Perhaps pity isn’t the right “p” word. Um . . . PINK! Yes – that’s it exactly!
This was my joyful lot when I finally took the drive out to my friend Jeannette’s 1850’s farm house for a much anticipated tour of her flower farm JEANNETTE’S BLOOMERS – and a few promised potted lovelies to take home in the hopes of perking up my failing front garden. Sighs emanated at first glance – greeted by the white picket fence awash in pink coneflowers – or echinacea in full bloom!
My camera was clicking before Jeannette had a chance to greet me! But, how could I resist capturing her generous fishpond on the other side of the fence, over the Pink Rose Bush with ready Rose-hips in the foreground possessing the seed of more of the same!
The fishpond boasted lush foliage with not a few little friends enjoying the view . . .
While koi and goldfish meandered about under the shade of lily pads.
Shades of Claude Monet in my mind – and I just had to play around with one of the Printshop options I have for picture management turning a photo into an French Impressionist knock-off . . .
A few moments of conversation inside over a repast of blueberries and cheese passed swiftly and we were ready to tour the grounds! I was delighted with the charm of her little work cottage!
Inside she had the tools of her trade artfully scattered about looking every bit of perfection in composition.
GASP! A shelf with teacups lined up like soldiers awaiting a glorious bouquet arrangement for prospective clients.
But, wait! Now, I’m not quite the tea and china expert that so many here in Blogland might be, but I have learned much from my weekly teatimes and antiquing forays. I’m was sure there were three cups up there that should never be relegated to a potting shed.
To be sure – when turning them over, I found a Queen Anne, Royal Vale, and Rosina backstamp. After pointing out the qualities of these teacups in comparison to the lesser mass produced others on the shelf, I was shocked when Jeannette insisted I take them for teatime since she didn’t collect them for that purpose. She just wanted to have something to put flowers in. I agreed to a trade and took three from my own collection that were a better choice to suit her purposes –
I was beyond delighted in such an unexpected gift to enhance my tea cabinet – and we hadn’t even gotten to the flowers yet!
More picket fencing and lush overgrown Pink Sweetpeas and greenery met us at the entrance to the fields and greenhouses.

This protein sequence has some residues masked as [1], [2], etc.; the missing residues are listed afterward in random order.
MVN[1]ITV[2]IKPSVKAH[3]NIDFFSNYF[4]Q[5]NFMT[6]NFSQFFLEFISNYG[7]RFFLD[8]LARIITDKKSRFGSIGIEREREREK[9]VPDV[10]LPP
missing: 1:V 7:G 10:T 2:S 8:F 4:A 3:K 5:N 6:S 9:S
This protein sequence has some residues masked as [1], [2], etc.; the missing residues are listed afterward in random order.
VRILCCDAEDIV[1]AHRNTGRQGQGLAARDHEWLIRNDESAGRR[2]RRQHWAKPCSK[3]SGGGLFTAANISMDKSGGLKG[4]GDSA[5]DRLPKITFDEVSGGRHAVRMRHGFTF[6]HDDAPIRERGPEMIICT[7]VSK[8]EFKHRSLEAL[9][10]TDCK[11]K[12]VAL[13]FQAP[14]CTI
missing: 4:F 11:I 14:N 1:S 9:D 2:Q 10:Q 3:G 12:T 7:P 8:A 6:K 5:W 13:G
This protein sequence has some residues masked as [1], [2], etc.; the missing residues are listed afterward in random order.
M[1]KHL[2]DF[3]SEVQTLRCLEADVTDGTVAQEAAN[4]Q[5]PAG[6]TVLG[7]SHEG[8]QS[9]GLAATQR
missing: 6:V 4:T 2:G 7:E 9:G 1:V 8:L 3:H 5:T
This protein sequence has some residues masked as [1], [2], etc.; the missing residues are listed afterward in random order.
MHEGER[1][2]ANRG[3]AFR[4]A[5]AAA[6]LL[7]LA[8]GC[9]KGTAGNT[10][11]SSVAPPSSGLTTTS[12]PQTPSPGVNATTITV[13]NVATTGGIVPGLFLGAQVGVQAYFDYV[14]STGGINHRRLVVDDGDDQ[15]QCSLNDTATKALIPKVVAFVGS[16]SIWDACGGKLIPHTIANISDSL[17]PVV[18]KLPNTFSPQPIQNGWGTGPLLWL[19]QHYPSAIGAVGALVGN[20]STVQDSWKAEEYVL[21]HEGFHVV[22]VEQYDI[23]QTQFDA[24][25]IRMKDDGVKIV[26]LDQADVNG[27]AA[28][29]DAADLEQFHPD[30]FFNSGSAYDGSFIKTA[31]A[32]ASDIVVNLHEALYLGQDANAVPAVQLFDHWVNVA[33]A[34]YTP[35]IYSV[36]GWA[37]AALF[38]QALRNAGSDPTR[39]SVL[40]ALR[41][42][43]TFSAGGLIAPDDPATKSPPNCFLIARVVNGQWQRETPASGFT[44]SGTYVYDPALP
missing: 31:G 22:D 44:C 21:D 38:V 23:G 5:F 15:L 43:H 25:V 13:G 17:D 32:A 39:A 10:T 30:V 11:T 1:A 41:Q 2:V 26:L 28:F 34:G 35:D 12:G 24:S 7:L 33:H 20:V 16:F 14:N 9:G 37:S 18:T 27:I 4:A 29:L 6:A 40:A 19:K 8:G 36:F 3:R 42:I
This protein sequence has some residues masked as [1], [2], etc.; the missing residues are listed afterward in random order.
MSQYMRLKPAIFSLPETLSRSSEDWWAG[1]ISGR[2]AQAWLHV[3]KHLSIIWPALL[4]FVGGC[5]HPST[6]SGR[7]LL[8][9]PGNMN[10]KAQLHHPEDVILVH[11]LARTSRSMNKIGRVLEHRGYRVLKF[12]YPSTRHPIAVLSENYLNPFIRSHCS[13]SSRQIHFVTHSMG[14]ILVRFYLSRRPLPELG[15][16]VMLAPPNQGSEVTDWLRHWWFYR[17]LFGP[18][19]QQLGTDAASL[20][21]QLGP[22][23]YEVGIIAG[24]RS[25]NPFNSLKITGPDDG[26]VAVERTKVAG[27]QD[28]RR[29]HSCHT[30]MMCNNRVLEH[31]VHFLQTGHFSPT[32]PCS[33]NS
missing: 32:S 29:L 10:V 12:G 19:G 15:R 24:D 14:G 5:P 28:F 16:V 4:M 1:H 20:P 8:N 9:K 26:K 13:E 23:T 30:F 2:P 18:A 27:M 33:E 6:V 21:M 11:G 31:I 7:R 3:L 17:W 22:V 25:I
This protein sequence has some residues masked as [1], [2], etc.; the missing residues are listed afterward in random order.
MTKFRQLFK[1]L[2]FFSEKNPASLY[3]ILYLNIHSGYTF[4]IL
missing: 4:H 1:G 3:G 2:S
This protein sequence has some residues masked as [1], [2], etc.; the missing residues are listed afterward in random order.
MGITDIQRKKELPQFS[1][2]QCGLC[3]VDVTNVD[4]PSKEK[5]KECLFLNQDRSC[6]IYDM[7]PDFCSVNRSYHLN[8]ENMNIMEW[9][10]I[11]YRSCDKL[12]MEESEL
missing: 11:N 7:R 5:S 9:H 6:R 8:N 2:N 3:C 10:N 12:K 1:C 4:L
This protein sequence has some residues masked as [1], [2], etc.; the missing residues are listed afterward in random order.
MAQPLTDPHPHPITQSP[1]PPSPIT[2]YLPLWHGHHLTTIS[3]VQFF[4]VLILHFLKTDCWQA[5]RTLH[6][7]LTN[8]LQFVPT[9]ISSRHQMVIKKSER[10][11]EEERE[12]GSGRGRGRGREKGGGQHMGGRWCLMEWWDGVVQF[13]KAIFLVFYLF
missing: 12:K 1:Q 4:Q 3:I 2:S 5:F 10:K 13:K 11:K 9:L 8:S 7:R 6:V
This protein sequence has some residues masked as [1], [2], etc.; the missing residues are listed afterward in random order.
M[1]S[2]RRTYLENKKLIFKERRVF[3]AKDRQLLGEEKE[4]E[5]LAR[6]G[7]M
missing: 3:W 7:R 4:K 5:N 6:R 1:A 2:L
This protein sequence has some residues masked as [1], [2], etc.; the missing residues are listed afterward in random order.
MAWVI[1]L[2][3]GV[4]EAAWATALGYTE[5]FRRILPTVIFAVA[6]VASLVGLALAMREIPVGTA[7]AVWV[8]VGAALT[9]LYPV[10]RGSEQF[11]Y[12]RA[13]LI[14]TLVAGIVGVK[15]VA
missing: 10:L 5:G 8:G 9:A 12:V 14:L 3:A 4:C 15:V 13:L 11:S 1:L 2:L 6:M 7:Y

To our far left at the outset was the compost heap with pink Larkspur growing wild in front of it – almost as tall as me!
More Larkspur in shades of pink, white, lavender, and deep purple were to be had outside the first greenhouse – and inside – with another postcard perfect composition of flowers and a rustic shabby white chair for gardening comfort when nurturing the larkspur . . .
Neat rows outside were all in order sporting a multitude of colors – with pinks aplenty!
The Zinnias were especially vibrant.
Jeannette instructed me on just the right time to harvest them for an arrangement – waiting until all the little petals unfold, otherwise they will not completely open. Smaller in size and quite different in color was the Victorian Zinnia.
I was enchanted by the name, of course, and told it stems (no pun intended) from the vintage, antiqued hues of the flower – as though plucked from a colorized sepia tone photo from another time. Very romantic.
The next greenhouse sheltered her long stem Roses in glorious yellow and reds . . .
And, one of my favorites Jeannette had introduced to me some time ago in a birthday bouquet she had designed for a mutual friend – the Lisianthus, or Eustoma.
Upon first glance, one would think it were a rose like in this pink variety. However, it is a flower all its own and grows in stalks with generous buds that will each open nicely in a vase if you are prompt to deadhead the bloom before it.
More rows to the back and the side of the greenhouses with Batchelor Buttons and Daisies –
And, the Calla Lilies are in bloom again . . .
Bright Marigolds with attendant bumble bees . . .
Queen Anne’s Lace . . .
If not all manner of fascinating varieties . . .
For the sole purpose of creating the most breathtaking floral arrangements for any and all occasions – or no occasion at all! To that end, Jeannette and I passed once more about the garden clipping my favorites –
And, with great delight, she fitted a magnificent arrangement in a vase for me to display at home.
During our tour, her husband, Bob, had been busy in the seedling greenhouse preparing a few things for me to take home to my dismal front garden – including this sweet Guara – or, as Jeannette calls it – her “fairy” plant – because it reminds her of a little fairy flitting about.
Well, my hubs and I had our work cut out for us that evening, trying to find the right spot in our front garden for all these tiny seedling sprouted treasures. How generous of Jeannette to take the time to share her bounty of knowledge and quality plantings with little garden-challenged me.
To be sure – I’ve no green thumb at all – perhaps, it’s a pink thumb! If so, then no matter what, everything will always be coming up roses!
Please stop by and visit my friend Jeannette at Jennette’s Bloomers on Facebook HERE – and be sure to LIKE her page, too!
Sharing Jeannette’s Bloomers in the Pink today with Beverly on Pink Saturday at How Sweet the Sound.